Texas: a tale of two cities and three airlines

Map: Texas
Image: Emirates began offering daily flights between Houston and Dubai
In February, Emirates began offering daily flights between Houston and Dubai. Emirates chairman and CEO HH Sheikh Ahmed Bin Saeed Al Maktoum is pictured cutting the ribbon at a ceremony to celebrate the launch of the service.

The state of Texas is around 25% larger than France and almost three times the size of the UK. Its population of around 24 million, is the second highest of any US state, beaten only by California with around 37 million.

In aviation terms it is home to not one but two of the world’s top 20 airports, and can also claim to be the birthplace of low-cost legend Southwest Airlines. Dallas/Fort Worth (DFW) with 60 million passengers ranked sixth in 2006 and Houston George Bush Intercontinental (IAH), to give it its full name, with 42.6 million ranked 16th in global terms in 2006.

Both Dallas and Houston also have secondary airports at Dallas Love Field and Houston Hobby, which cater primarily for the low-cost market with Southwest dominant at both airports.

Chart: Top airports in Texas (excluding DFW/IAH)
Source: Airports, anna.aero estimates

The airports of Texas handled an estimated 144 million passengers in 2007, which is about the same as all French airports. However, traffic at the two largest airports was virtually unchanged. DFW saw traffic dip 1% to just under 60 million, while passenger numbers at IAH climbed 1% to 43 million. Amazingly, DFW first reached 60 million passengers as long ago as 1997.

Map: Open Skies 2008
2008 is ‘The Year of the International Traveler’ at Dallas/Fort Worth. The new Open Skies agreement between the US and EU will see two new international routes to London Heathrow (beginning 29 March) and Amsterdam Schiphol (30 March).

Domestic routes dominated by three airlines

A closer look at which airlines operate most flights reveals that just three airlines are responsible for nearly 90% of all scheduled seats and flights on domestic routes departing from Texas airports.

Airline Frequency Share Capacity share
American 36.1% 37.3%
Continental 31.5% 25.6%
Southwest 19.3% 25.1%
Delta 3.0% 2.7%
US Airways 2.2% 2.3%
United 2.6% 2.3%
Northwest 1.6% 1.4%
Source: OAG Max Online

American dominates DFW, Continental dominates IAH and Southwest is dominant just about everywhere else. The other major US LCCs have very little presence in the Lone Star state. Frontier operates from Denver to five Texas airports, while AirTran and jetBlue each operate just three routes into the state.

View details of Southwest’s operation from its ancestral home at Dallas Love Field.

One of the shortest major airport pairs in the US is between Houston and Austin, a distance of only 150 miles. The route is served by Continental (73 times weekly between IAH and Austin) and Southwest (which operates from Houston Hobby to Austin). The only shorter route among the top 1,000 US domestic routes is between Portland (Oregon) and Seattle, which clocks in at 130 miles.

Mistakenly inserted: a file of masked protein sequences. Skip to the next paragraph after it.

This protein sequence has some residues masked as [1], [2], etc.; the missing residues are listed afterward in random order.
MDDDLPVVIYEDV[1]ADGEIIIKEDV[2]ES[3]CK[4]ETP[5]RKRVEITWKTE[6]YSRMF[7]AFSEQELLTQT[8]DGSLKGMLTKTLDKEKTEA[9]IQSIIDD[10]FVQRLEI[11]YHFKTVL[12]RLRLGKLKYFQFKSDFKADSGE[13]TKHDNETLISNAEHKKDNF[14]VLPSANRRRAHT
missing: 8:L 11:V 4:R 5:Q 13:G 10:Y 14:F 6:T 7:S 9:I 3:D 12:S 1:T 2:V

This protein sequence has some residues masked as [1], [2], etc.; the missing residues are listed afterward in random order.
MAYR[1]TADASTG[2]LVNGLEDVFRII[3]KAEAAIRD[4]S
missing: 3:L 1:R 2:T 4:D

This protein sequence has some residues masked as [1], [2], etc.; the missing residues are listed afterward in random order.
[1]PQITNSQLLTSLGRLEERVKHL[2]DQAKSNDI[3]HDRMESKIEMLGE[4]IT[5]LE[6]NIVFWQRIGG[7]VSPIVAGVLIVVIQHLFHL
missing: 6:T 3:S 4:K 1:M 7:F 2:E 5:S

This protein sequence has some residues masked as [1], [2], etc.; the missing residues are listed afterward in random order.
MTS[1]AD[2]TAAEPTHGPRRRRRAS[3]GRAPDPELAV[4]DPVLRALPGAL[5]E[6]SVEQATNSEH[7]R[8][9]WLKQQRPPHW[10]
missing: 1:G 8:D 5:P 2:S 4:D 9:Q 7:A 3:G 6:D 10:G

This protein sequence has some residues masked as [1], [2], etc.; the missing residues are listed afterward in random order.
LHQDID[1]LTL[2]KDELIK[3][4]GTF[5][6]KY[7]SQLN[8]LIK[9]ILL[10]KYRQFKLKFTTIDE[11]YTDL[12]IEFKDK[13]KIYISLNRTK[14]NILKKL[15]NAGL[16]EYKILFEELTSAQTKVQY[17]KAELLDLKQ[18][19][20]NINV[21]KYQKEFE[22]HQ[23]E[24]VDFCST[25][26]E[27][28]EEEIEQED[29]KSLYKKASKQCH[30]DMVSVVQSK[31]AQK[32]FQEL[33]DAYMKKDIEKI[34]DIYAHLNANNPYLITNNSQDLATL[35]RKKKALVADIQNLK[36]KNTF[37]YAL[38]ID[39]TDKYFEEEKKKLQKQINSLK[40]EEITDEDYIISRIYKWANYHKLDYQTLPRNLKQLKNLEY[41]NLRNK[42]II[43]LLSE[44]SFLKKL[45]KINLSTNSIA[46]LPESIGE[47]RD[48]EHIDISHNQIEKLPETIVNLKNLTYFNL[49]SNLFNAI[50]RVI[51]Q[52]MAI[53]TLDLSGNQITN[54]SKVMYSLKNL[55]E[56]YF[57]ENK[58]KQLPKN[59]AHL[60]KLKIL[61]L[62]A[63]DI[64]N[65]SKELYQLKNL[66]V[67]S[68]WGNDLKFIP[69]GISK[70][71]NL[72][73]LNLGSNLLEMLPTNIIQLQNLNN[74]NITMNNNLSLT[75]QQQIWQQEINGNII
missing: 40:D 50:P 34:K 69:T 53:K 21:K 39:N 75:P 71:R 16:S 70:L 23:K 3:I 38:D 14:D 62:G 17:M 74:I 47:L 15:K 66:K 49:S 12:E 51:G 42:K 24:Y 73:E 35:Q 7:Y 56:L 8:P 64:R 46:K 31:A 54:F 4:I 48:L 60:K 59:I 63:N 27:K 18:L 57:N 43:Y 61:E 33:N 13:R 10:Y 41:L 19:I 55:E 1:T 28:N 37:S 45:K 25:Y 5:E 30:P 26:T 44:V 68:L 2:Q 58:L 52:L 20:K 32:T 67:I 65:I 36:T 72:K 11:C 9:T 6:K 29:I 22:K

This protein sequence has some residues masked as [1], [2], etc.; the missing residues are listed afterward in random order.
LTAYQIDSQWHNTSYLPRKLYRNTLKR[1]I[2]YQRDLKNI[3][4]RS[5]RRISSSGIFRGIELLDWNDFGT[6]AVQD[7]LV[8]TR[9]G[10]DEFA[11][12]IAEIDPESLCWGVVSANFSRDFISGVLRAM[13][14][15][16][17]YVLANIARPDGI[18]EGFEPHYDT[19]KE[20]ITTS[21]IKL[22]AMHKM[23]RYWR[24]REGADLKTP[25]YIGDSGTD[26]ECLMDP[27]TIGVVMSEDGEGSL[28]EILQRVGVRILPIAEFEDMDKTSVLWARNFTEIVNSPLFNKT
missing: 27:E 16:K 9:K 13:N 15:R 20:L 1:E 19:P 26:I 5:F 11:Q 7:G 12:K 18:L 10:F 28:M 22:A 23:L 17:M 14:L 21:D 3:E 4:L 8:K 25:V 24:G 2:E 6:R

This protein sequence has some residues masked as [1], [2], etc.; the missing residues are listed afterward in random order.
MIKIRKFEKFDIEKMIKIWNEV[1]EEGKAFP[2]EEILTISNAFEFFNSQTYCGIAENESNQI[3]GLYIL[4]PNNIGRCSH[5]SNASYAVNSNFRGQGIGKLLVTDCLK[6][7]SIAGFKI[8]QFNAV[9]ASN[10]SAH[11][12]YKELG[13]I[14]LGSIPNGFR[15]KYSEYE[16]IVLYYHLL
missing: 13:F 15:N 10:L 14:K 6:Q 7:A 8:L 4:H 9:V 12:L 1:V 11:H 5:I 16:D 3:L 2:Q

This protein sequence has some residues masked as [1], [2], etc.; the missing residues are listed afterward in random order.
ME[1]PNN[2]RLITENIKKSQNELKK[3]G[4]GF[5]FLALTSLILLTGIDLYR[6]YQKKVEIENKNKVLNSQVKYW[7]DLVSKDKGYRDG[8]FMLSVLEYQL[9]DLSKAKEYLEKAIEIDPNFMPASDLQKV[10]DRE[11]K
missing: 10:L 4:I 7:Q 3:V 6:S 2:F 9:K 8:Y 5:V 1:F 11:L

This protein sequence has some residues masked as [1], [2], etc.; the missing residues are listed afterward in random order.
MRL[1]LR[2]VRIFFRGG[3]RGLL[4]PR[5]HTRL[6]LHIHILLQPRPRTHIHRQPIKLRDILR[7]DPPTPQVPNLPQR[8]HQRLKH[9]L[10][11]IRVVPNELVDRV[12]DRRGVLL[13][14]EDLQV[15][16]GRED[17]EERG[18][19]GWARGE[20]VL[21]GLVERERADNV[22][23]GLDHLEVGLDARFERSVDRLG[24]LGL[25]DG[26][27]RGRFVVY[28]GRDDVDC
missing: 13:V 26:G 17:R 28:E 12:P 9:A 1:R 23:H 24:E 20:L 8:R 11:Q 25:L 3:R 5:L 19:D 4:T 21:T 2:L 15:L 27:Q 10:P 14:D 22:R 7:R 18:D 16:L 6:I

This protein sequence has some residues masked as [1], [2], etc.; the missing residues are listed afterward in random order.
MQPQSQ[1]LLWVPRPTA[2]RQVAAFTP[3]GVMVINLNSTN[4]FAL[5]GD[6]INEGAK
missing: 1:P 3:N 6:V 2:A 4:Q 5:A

Continental leader in international markets

Continental operates 62 international routes from its Houston hub, half of which are to destinations in Mexico. However, it currently serves only three European destinations – Amsterdam, London and Paris. In total, Continental operates over 800 weekly international departures, almost twice as many as American from its DFW base. American flies to 34 international destinations, of which 14 are in Mexico. It serves Frankfurt, London and Paris in Europe.

The leading non-US carriers in terms of flights are Air Canada, Aeromexico and Mexicana, while in seat terms British Airways, Air Canada and Lufthansa each have between two and three percent of international seat capacity. Emirates operate a daily service to Houston (a 17-hour flight which began as recently as last November) and Qatar Airways will begin services from Doha to Houston in November. The only Asian carrier to serve Texas is Korean Air, which flies thrice weekly to Seoul.

International links from ‘regional’ airports

Logo: Vivaaerobus.comApart from DFW and IAH there are also international services from San Antonio to Mexico with Mexicana and Aeromexico, while Austin has daily flights to Mexico with Aeromexico. Starting on 1 May, Mexican LCC Vivaaerobus will be starting daily flights from Austin to Cancun and Monterrey. To see how air fares at Texas’ leading airports compare with the national average see this week’s farewatch.


  1. Michael Jones says:

    You missed a great angle for this story that may be worthy of a follow up. In the Texas Rio Grande Valley there are five International Airports within 60 miles of each other BRO, MAM, HRL, REX, and MFE. What competition!

    anna.aero replies: I’m not sure how ‘international’ these airports are or how much competition they are actually generating given that two of the five airports (Matamoros and Reynosa) are in Mexico. The only hint of competition is that Continental serves its Houston (IAH) base from Brownsville (BRO), Harlingen (HRL) and McAllen (MFE).

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